The annual Conservative Political Action Conference (CPAC) took place in Maryland last week, producing little heat and less light. Although some speakers acknowledged the need for the Republican Party to broaden its base, or to focus more on winning elections and less on ideology, concrete examples of either were in short supply. Given the sponsorship of the event, it is perhaps not surprising that stale pieties from the conservative canon were the carte du jour.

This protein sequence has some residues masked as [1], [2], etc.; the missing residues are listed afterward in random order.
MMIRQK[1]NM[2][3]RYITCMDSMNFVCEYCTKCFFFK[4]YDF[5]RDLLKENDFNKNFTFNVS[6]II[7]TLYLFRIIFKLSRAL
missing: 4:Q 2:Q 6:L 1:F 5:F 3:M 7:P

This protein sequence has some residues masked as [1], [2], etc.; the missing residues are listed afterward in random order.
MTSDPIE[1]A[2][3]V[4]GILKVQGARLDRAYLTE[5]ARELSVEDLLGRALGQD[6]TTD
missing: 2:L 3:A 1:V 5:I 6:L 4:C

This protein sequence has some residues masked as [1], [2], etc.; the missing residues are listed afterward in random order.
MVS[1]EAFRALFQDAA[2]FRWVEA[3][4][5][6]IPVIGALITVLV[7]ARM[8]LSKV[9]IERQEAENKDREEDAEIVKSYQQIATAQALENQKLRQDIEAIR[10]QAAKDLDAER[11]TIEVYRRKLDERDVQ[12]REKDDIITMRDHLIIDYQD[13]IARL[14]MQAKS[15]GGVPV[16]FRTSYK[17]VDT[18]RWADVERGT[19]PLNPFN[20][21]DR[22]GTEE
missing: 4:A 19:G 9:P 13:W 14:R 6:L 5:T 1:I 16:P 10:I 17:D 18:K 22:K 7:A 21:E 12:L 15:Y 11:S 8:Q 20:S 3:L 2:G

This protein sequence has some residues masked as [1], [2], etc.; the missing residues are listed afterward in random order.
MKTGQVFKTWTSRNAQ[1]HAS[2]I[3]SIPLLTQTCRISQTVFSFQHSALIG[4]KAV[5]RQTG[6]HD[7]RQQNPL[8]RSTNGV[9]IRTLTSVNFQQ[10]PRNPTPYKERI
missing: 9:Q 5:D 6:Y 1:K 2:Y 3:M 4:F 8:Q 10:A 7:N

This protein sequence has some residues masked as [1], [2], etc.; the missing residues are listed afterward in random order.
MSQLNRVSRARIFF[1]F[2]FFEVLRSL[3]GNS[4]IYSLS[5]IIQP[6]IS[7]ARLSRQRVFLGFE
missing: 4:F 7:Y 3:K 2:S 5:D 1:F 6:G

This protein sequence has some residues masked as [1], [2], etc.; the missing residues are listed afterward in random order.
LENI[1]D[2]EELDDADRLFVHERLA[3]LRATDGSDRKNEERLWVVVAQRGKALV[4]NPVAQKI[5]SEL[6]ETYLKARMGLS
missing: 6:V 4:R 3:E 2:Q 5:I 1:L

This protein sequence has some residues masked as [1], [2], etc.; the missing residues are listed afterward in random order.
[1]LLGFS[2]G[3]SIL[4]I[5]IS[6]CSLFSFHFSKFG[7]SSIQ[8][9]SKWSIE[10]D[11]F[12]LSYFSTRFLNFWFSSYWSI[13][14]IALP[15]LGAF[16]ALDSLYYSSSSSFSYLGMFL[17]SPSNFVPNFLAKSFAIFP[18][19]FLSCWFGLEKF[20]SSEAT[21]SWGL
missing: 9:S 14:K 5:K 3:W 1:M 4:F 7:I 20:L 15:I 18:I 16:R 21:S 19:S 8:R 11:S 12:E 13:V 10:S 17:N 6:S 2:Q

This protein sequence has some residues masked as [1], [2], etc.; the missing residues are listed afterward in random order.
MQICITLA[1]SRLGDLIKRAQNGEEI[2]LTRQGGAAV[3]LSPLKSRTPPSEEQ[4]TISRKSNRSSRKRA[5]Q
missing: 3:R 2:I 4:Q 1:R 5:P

A more interesting picture of the Republican Party emerged from a February 25 article in The National Interest by Henry Olsen, “The Four Faces of the Republican Party.” Based on a detailed analysis of primary elections in the past several years, Mr. Olsen refuted the notion that the fate of the Republican Party will lie in a contest between the Tea Party and the “establishment.” Rather, according to Olsen, there are four major factions within the Republican Party. The largest faction, and the one most likely to yield the Party’s nominee, is “slightly conservative.” Mr. Olsen’s essay was sufficiently cogent that it has already been summarized in full columns by two major pundits: Dan Balz in The Washington Post and Ross Douthat in The New York Times. Because it provides a useful counterpoint to CPAC, it deserves some further mention here. […]